“All forms of culture are continually in the process of hybridity. But for me the importance of hybridity is not to be able to trace two original moments from which the third emerges, rather hybridity to me is the “third space” which enables other positions to emerge […] the process of cultural hybridity gives rise to something different, something new and unrecognizable, an area of negotiation of meaning and representation.”
Hommi Bhabha, The Location of Culture (1994, 211)
These are percussion driven, dancing rhythms reflecting the Afro-Caribbean heritage of this half country, half US commonwealth island. During my childhood, my hometown was a key distribution point for the petrochemical refining business, and executives, managers, and workers from the US, Caribbean, South America, and Europe settled in the area. I had the privilege of attending schools taught in both English and Spanish languages. I was also exposed to a variety of cultures. I had Spanish, American, and European friends. I listened to Afro-Cuban, Caribbean, Light Classical, and Rock music. Studied the literature of William Faulkner, Edmond Rostand, Julio Cortazar and Miguel Cervantes. But my hybrid upbringing although academically and culturally enriching, has always been a source of tensions and anxieties having to do with feelings of being in and out of social context.
Later in life, my early multi-cultural experiences proved invaluable as I traveled to far away places for business and pleasure. From the Portuguese Azores, Canadian Newfoundland and Moroccan Casablanca, to Italian Sardinia, Austrian Salzburg and Sicilian Siracusa, I realized that regardless of how different cultures can be, the “third space” (Bahka. 1994)) created by their inter-section is “the cutting edge of translation and negotiation, the in-between space–that carries the burden of the meaning of culture.[…] And by exploring this Third Space, we may elude the politics of polarity and emerge as the others of ourselves.”
The study takes a brief look at the cultural world that comprises “La Musica Latina” from a cross-cultural perspective, by using hybridity to examine the “third pace” created by its intersection with Rock n’ Roll during the 1960s – 1970s. This will include issues of transformation, dislocation, and mediation that characterize structures, productions, and performances within their political, cultural, and historical frames of meaning.
The methodology for this project is also hybrid. We will touch upon several of the “high” traditions of hybridity theory; post-colonialism, remix, hybridity, and network theory. The primary goal is simple: to reveal patterns, the not so apparent, to identify networks and their nodal interconnections, and establish power structures and agencies within those networks.
Hybridity and identity
In 1970, Carlos Santana recorded the monster hit “Oye Como Va!” hitting #13 on Billboard’s Top 100 chart. While rock fans in the US and around the world grooved to the killer tune, little did they know that the song was originally composed by the Puerto Rican mambo and salsa bandleader/percussionist Tito Puente back in 1963. A veteran of New York’s epic Latin music boom in the 40s and 50s, Puente borrowed the memorable riff of “Oye Como Va! from the beginning bars of a previous arrangement titled “Chanchullo”, composed by the Afro-Cuban bassist Israel “Cachao” Lopez; of the Buena Vista Social Club fame.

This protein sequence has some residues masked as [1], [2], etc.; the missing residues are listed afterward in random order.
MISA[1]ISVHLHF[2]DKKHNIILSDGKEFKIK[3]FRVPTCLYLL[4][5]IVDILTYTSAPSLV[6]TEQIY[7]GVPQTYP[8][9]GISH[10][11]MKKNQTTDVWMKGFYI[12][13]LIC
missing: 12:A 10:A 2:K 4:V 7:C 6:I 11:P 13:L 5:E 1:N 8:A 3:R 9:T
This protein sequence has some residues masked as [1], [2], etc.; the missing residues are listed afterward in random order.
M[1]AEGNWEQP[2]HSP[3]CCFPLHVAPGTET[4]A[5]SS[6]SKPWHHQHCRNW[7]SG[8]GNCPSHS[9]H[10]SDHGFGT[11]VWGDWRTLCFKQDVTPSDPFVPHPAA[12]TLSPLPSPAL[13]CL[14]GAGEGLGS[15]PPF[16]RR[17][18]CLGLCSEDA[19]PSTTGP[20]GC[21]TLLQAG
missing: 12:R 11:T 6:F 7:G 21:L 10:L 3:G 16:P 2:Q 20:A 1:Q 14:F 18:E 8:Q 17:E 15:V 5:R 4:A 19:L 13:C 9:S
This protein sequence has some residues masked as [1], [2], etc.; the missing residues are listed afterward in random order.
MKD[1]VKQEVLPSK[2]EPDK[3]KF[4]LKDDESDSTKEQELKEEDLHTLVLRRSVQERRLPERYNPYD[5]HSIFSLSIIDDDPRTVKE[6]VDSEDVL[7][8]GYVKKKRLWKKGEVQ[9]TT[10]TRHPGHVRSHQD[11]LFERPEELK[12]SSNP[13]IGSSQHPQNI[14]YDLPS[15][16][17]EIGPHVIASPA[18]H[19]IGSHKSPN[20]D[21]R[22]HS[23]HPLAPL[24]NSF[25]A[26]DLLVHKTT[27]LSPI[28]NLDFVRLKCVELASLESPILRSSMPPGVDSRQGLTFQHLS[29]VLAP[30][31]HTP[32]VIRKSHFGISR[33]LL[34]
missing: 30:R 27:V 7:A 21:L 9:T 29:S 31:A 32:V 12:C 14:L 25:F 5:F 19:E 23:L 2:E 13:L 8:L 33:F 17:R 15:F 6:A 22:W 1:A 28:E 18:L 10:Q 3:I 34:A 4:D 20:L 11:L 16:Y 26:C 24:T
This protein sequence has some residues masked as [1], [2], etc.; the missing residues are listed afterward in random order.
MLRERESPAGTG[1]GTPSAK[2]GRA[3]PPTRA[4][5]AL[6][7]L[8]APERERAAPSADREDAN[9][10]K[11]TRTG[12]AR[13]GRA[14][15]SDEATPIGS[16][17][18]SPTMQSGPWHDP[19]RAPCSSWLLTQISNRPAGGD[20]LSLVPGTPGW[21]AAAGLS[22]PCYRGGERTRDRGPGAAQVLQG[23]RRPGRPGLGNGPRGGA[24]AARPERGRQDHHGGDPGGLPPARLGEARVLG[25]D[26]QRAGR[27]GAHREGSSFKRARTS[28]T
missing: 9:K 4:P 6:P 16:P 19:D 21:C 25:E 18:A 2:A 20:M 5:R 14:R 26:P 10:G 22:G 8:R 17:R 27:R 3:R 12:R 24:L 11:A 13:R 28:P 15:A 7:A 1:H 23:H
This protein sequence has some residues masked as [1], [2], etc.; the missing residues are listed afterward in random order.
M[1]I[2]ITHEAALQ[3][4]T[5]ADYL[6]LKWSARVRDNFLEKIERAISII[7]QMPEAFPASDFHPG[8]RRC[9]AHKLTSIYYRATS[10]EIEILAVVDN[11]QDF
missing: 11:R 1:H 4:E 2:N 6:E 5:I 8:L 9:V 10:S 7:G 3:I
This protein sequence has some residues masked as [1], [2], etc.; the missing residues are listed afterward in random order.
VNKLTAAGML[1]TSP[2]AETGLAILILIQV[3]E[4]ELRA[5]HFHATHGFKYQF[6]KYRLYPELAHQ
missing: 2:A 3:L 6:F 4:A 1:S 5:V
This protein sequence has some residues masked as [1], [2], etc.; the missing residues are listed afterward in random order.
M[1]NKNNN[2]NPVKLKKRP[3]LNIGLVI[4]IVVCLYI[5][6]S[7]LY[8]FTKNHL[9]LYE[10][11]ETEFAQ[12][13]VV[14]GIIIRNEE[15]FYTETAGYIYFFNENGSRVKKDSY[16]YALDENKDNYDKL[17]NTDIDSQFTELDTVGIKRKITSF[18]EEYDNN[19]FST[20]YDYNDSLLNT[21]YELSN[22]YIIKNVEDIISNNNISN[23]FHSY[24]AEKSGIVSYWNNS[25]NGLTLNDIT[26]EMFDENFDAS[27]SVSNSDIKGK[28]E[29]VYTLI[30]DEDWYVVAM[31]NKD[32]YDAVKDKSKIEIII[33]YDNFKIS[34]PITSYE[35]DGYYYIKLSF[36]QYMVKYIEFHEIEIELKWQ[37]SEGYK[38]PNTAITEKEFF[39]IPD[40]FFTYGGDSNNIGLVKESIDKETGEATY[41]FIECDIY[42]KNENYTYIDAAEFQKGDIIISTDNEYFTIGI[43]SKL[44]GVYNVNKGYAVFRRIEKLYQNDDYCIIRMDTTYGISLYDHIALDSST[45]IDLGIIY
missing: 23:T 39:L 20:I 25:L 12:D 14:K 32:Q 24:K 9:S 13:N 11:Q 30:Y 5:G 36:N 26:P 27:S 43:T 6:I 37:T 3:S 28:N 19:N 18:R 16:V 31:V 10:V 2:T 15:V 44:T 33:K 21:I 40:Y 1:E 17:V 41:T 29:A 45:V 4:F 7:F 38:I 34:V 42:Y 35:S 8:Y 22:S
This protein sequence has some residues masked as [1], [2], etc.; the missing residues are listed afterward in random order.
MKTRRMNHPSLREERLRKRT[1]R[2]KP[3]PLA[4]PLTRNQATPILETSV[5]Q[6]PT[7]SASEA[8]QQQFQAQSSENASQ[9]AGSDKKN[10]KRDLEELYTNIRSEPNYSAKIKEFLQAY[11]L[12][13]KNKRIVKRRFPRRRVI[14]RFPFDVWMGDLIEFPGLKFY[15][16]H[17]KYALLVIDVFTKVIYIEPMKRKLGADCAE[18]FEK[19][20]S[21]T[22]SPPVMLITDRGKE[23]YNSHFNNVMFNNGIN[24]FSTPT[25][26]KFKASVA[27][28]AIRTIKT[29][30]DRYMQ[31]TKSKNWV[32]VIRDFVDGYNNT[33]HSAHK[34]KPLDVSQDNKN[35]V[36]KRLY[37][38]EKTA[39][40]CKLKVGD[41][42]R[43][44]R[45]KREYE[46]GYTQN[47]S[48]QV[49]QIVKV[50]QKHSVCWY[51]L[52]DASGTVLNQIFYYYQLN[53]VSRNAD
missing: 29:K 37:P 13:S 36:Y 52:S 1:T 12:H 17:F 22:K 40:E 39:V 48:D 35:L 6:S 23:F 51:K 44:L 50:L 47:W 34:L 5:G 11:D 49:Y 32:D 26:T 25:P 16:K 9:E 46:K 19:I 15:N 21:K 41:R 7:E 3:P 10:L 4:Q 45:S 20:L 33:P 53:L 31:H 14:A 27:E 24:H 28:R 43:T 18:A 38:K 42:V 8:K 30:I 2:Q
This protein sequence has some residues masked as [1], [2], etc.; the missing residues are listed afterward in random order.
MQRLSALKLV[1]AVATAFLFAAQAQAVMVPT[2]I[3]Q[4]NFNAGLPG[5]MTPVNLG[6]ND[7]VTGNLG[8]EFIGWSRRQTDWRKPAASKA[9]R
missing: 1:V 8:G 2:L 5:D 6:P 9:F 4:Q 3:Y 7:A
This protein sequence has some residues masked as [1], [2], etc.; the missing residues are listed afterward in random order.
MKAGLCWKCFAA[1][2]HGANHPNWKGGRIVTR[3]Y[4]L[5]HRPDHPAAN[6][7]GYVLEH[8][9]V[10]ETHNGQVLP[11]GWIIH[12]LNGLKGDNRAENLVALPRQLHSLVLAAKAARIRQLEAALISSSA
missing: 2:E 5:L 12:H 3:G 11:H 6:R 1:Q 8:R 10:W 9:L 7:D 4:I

This is hybridity in action; Puente created the song as another Spanish Caribbean mambo in his repertoire; but its stylistic ethnomusicology was grounded in Africa and Cuba, the composer born in New York, a muti-ethnic US metropolis, and influenced by an array of musical genres. Carlos Santana, unlike Puente, was an immigrant, born in Mexico and raised in Tijuana. He relocated to San Francisco with his parents when he was an adolescent. In his remix of the song, Santana distilled Puente’s Spanish Caribbean musicality through his hybrid brand of US rock, which he had mastered not in the US but in his Mexican homeland, where young people had embraced rock since the 1950s. 
In 2000, National Public Radio’s (NPR) All Things Considered named “Oye Como Va!” one of the 100 most important American songs of the 20th century, based on its profound influence on musical developments in the US . How ironic that an immigrant Mexican rocker, is pioneering the subgenre of Latin rock, and introducing the U.S.-born Puente’s Afro Cuban dance music to mainstream U.S. rock audiences. What stands out is a major characteristic of US Latino musical practices: rather than being tied to musical elements specific of national groups, Latino music making has always involved remixing musical, geographic, racial, and ethnic boundaries. The resulting mezcolanza1 has been a dazzling array of musical practices–of which many are not usually associated as Latino–each with its own intricate ethnomusicology and each giving voice to the multipolar traits that characterize the Latino experience in the US.
 Mezcolanza – Spanish slang: a confused multitude of things
Following are videos of the compositions referenced in the previous paragraphs:
him(Song begins after 2:00 min ET (Elapsed Time)
If we pay close attention to the mix of musical styles and inflections embedded in the previously provided sample versions of “Oye Como Va!” you can hear the turbulent political, social and cultural rumblings that typified the 60s and 70s. But more importantly, you can still hear their echoes resonating in the extraordinary assortment of blended sounds and styles–from Latin freestyle to hip-hop to reggaeton–created by US-born Latinos in subsequent decades.
More recent waves of immigrants have continued to enrich the Latino musical mosaic of the United States. They have contributed additional Latin American music styles such as bachata, banda, corrido, and vallenato. They have hybridized, remixed, and mediated themselves, their identities, and their musical practices, and during the process, added significant contributions to the “global village”. These styles produced and consumed in the US manifest the hybrid nature of Latin culture’s “third space” in their oscillation between their original Latin American roots, their US diasporas, the US mainstream, and global cultures.